I mean, I've been taking a dry powder multivitamin and I know it works well for me. How do I know that? Well, the best way to know whether you are absorbing a multivitamin, whether it's liquid or powder form, is your urine. You don't have to test it, just look at it. If you're doing a multivitamin and there are B vitamins in that multivitamin--and there should be--your urine should look quite yellow even kind of neon yellowish.

It should be quite bright. That's a good sign, you know. Some people make the mistake and say "Oh, if you take a multivitamin, you're just creating expensive urine" Well, that's not true. You actually are getting the metabolites and the leftover stuff into your urine. That means you are absorbing it. That means the nutrients are going from your gut to your bloodstream, then your cells use them. Then the metabolites, the wastes from all that, eventually make it out to your urine. One of the wastes, by the way, are the B vitamin pigments. B vitamins have a natural very yellowish orangish type pigment and you see that in your urine. For me, I take a powdered form of a multivitamin and my urine is quite bright yellow after I'm done taking it.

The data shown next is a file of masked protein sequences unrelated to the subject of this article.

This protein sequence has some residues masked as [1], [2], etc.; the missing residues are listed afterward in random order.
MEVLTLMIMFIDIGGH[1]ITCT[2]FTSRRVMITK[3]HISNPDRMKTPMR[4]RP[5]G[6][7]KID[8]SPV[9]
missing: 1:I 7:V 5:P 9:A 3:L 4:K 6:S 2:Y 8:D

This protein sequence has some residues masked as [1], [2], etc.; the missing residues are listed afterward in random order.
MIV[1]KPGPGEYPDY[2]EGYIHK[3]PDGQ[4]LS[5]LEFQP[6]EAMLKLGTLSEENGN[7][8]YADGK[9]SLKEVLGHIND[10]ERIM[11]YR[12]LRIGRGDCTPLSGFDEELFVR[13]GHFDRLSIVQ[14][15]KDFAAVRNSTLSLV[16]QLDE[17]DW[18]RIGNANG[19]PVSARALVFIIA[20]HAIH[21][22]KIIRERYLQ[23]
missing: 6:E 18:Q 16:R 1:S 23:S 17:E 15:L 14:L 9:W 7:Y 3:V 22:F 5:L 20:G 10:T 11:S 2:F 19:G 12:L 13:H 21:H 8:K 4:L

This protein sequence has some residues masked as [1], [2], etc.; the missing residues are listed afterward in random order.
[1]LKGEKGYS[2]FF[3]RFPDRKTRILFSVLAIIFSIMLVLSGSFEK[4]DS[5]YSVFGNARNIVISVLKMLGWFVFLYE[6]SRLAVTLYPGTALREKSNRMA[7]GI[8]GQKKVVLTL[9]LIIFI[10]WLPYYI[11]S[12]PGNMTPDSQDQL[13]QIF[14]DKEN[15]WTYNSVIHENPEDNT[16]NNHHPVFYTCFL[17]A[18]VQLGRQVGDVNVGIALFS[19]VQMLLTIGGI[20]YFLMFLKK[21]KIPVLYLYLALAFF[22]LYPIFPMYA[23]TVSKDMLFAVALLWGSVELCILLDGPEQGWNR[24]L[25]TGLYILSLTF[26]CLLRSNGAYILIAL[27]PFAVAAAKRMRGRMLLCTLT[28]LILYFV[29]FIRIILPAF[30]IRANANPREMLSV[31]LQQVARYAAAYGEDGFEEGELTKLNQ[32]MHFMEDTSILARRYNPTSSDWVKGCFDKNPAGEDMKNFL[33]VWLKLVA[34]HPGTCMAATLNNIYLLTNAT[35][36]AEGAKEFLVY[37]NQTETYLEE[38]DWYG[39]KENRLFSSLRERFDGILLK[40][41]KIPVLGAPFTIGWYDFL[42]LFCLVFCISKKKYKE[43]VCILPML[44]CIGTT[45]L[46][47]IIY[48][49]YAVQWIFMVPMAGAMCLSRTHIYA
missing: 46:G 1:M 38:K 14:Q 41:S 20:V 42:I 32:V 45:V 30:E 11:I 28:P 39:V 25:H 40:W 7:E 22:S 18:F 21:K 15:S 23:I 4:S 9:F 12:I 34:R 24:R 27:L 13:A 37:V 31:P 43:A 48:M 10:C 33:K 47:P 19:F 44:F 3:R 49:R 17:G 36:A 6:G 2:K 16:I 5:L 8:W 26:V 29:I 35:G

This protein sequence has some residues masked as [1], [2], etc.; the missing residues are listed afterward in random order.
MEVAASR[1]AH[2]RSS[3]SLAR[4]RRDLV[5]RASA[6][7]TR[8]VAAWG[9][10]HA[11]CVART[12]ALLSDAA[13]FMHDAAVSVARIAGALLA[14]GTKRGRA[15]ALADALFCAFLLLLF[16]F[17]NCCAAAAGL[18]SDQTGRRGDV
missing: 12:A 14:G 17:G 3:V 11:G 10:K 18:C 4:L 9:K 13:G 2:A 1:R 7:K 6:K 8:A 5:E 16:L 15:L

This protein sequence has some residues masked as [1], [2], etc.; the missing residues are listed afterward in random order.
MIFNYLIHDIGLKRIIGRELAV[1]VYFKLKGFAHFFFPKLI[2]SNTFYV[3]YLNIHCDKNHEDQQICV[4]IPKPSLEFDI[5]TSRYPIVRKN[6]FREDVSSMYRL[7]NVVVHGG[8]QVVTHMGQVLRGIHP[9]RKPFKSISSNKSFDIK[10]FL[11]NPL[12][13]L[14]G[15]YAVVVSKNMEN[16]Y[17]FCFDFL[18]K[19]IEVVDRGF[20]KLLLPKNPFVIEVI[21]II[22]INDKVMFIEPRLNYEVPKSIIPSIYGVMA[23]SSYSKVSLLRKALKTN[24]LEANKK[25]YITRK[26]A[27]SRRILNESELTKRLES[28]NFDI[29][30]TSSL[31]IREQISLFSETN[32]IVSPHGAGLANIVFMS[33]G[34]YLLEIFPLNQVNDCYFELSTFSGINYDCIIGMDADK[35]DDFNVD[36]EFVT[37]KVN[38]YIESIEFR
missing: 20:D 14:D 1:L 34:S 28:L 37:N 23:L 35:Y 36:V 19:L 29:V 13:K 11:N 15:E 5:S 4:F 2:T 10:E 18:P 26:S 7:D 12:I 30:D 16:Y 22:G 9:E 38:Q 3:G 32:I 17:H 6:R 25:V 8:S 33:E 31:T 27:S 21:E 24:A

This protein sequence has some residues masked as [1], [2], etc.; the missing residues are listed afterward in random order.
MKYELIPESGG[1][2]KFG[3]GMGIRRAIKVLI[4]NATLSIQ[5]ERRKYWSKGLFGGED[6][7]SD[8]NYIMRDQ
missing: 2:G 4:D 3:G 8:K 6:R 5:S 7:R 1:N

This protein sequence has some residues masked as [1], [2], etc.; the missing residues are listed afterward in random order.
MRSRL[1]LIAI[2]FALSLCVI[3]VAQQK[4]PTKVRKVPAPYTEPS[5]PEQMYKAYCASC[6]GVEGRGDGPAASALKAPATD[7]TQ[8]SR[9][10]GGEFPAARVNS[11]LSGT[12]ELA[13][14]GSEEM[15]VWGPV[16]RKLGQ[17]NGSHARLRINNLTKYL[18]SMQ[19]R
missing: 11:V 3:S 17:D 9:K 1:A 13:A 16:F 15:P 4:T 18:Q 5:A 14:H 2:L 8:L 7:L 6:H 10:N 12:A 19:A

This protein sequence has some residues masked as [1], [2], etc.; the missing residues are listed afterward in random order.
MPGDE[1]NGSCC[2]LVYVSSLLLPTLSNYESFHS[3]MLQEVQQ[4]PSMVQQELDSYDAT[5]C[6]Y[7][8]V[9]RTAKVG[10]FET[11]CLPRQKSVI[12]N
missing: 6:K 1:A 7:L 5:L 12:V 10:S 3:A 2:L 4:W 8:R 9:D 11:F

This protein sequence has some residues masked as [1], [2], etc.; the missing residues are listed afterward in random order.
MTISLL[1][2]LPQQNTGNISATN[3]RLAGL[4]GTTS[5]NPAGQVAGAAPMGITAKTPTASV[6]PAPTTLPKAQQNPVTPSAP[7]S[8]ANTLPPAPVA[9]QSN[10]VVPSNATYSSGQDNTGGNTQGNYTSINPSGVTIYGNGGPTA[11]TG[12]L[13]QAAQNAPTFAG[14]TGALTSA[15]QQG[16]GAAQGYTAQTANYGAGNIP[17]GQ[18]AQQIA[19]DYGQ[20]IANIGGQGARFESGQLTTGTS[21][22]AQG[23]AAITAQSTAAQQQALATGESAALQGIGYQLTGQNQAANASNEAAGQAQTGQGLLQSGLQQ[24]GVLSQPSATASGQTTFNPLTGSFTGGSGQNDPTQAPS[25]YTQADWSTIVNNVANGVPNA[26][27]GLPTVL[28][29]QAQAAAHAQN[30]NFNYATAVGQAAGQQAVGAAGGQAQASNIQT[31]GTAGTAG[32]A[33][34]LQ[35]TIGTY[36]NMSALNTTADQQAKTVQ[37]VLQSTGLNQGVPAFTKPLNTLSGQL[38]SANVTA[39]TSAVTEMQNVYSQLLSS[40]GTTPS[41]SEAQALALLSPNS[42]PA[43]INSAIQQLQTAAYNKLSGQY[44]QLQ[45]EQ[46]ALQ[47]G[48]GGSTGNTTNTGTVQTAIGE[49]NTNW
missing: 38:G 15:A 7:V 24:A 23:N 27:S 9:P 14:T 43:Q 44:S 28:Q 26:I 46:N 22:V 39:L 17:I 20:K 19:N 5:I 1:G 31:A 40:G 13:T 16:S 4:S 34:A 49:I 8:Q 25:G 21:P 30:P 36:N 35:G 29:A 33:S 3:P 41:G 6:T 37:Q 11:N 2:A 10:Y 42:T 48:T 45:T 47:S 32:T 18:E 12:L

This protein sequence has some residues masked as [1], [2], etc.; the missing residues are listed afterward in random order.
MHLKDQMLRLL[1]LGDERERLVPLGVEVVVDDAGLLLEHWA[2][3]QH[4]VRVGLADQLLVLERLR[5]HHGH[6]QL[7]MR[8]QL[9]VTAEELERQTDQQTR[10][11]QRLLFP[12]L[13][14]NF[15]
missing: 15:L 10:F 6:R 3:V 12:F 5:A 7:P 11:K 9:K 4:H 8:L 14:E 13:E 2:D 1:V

So, to me that means I'm absorbing those nutrients pretty well. So, for me, I think a powder is fine. Also, I take a powder vitamin D and my blood levels are awesome, so it works for me. I'm not going to make the switch, but if you're having some issues, if you take a multivitamin and it's a powder form and your urine's not changing... Another way to tell if the multivitamin is working is to look at your nails and hair. Is it improving a little bit? That's a good sign it's working. If not, maybe you do need to switch over to another formulation like a liquid form. So, I think on this one study, in general, liquid forms of at least the fat soluble vitamins are probably better. Does that mean you have to switch over to all liquid forms? No. I think that really has to be looked at on a case-by-case basis and the best place to start is your urine.

Okay. My next question comes from a listener, her name is Anne. She's asking:

"Can you list the top three or four supplements for diabetes?"